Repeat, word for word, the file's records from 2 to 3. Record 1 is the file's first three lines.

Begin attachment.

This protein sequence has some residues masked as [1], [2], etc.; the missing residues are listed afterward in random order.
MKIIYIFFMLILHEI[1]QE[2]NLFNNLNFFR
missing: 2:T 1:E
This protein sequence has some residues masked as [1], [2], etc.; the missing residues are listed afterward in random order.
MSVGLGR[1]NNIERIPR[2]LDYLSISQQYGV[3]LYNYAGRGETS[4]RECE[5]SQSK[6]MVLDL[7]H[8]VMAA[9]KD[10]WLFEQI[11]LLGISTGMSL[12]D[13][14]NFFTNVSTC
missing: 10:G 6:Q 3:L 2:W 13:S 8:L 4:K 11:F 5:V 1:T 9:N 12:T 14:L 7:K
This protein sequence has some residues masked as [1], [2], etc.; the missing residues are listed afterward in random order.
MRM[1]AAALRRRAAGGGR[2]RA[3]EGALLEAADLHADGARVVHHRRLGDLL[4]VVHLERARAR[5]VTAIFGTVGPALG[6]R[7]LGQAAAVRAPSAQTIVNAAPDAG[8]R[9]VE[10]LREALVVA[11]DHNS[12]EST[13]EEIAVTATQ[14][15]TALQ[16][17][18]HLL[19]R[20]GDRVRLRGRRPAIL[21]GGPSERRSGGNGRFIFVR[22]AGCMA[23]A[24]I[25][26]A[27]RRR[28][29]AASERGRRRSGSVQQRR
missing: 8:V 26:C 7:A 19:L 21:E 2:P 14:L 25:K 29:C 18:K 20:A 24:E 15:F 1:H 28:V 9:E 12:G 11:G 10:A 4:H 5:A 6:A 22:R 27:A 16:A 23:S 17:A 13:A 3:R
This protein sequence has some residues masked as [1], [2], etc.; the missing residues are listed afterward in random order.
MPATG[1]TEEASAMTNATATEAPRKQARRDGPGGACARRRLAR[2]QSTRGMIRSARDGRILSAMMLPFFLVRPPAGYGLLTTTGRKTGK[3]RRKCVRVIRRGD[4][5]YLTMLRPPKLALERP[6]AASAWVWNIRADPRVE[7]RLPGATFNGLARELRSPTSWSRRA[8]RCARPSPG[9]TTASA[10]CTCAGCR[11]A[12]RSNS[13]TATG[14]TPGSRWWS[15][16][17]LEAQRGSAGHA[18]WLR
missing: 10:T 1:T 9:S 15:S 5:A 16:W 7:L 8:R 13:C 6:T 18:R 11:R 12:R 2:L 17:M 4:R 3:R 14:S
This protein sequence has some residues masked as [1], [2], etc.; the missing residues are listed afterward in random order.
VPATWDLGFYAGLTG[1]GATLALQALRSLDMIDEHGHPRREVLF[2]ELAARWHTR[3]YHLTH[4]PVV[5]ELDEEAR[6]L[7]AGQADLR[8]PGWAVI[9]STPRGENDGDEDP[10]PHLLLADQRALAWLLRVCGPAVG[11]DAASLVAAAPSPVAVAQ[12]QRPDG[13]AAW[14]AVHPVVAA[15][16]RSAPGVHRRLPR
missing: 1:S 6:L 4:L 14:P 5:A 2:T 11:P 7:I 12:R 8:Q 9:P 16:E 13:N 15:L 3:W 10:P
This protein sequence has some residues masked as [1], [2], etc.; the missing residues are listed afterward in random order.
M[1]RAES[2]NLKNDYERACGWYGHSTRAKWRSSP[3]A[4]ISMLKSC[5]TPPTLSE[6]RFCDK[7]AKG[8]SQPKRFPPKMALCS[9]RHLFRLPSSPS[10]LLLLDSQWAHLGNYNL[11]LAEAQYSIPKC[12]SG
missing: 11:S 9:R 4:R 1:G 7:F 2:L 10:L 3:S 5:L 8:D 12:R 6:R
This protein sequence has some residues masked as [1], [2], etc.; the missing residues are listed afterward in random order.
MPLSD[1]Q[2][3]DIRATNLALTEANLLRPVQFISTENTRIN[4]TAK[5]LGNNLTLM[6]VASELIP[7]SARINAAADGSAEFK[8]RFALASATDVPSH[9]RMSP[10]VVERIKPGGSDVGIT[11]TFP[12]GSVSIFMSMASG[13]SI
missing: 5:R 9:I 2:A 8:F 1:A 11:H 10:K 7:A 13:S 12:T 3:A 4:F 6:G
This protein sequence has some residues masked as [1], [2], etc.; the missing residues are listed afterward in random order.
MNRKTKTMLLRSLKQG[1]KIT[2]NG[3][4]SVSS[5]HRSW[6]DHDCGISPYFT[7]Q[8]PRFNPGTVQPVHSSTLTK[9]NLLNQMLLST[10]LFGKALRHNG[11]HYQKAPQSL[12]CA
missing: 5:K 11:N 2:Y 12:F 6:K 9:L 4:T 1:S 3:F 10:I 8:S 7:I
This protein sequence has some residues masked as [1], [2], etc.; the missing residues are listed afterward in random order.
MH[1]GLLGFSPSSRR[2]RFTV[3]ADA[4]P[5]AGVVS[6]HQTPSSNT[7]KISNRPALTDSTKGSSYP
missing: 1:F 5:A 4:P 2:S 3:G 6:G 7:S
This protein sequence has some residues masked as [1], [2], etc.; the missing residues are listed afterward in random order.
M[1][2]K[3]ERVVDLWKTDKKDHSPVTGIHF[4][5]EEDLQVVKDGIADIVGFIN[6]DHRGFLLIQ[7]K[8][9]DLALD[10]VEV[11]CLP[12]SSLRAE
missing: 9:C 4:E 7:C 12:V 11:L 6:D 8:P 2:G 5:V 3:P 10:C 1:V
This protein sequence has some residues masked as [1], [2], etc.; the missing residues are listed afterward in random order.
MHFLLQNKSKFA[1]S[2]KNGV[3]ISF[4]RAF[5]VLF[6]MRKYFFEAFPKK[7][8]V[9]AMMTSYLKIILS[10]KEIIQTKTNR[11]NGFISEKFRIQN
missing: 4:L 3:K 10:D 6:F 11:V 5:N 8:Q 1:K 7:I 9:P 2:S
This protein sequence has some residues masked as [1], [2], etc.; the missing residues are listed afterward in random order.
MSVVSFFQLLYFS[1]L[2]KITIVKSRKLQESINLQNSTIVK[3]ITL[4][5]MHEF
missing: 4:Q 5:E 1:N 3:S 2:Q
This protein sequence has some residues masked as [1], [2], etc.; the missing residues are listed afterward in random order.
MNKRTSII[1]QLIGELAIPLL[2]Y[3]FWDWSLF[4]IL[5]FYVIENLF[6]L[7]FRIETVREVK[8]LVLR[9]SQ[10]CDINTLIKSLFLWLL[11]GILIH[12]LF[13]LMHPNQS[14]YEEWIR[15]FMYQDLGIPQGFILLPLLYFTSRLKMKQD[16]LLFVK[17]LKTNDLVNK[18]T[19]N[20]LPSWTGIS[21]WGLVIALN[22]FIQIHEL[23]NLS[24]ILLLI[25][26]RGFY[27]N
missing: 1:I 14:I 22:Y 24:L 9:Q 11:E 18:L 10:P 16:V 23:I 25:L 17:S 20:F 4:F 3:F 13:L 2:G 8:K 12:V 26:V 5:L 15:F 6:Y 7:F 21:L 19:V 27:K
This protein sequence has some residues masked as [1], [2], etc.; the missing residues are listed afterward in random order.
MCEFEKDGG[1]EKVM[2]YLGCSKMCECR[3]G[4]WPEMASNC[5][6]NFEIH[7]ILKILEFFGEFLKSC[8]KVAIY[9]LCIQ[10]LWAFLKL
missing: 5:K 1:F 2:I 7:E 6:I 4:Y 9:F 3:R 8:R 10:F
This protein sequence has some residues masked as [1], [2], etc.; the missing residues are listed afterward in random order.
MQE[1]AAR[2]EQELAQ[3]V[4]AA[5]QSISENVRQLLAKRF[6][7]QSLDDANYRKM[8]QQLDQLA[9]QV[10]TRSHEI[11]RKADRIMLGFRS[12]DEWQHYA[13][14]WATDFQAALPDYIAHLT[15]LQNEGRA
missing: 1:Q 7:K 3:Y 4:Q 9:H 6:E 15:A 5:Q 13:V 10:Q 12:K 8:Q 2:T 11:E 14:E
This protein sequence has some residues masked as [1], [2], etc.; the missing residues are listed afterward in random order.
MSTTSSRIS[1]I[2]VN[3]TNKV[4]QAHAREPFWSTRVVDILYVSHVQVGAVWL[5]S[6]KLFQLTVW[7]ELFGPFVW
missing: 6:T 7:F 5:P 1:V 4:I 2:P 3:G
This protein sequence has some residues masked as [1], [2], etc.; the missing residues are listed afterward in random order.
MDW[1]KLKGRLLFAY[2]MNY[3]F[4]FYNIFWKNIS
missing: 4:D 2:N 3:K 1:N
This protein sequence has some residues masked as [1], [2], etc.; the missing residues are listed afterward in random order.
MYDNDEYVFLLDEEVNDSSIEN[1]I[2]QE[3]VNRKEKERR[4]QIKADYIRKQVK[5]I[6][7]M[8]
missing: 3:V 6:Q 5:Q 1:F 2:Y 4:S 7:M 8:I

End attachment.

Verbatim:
This protein sequence has some residues masked as [1], [2], etc.; the missing residues are listed afterward in random order.
MSVGLGR[1]NNIERIPR[2]LDYLSISQQYGV[3]LYNYAGRGETS[4]RECE[5]SQSK[6]MVLDL[7]H[8]VMAA[9]KD[10]WLFEQI[11]LLGISTGMSL[12]D[13][14]NFFTNVSTC
missing: 10:G 6:Q 3:L 2:W 13:S 8:L 4:K 11:F 5:V 1:T 9:N 12:T 14:L 7:K
This protein sequence has some residues masked as [1], [2], etc.; the missing residues are listed afterward in random order.
MRM[1]AAALRRRAAGGGR[2]RA[3]EGALLEAADLHADGARVVHHRRLGDLL[4]VVHLERARAR[5]VTAIFGTVGPALG[6]R[7]LGQAAAVRAPSAQTIVNAAPDAG[8]R[9]VE[10]LREALVVA[11]DHNS[12]EST[13]EEIAVTATQ[14][15]TALQ[16][17][18]HLL[19]R[20]GDRVRLRGRRPAIL[21]GGPSERRSGGNGRFIFVR[22]AGCMA[23]A[24]I[25][26]A[27]RRR[28][29]AASERGRRRSGSVQQRR
missing: 8:V 26:C 7:A 19:L 21:E 2:P 14:L 25:K 29:C 18:K 20:A 24:E 15:F 1:H 28:V 9:E 12:G 11:G 10:A 4:H 5:A 6:A 22:R 27:A 16:A 23:S 17:A 13:A 3:R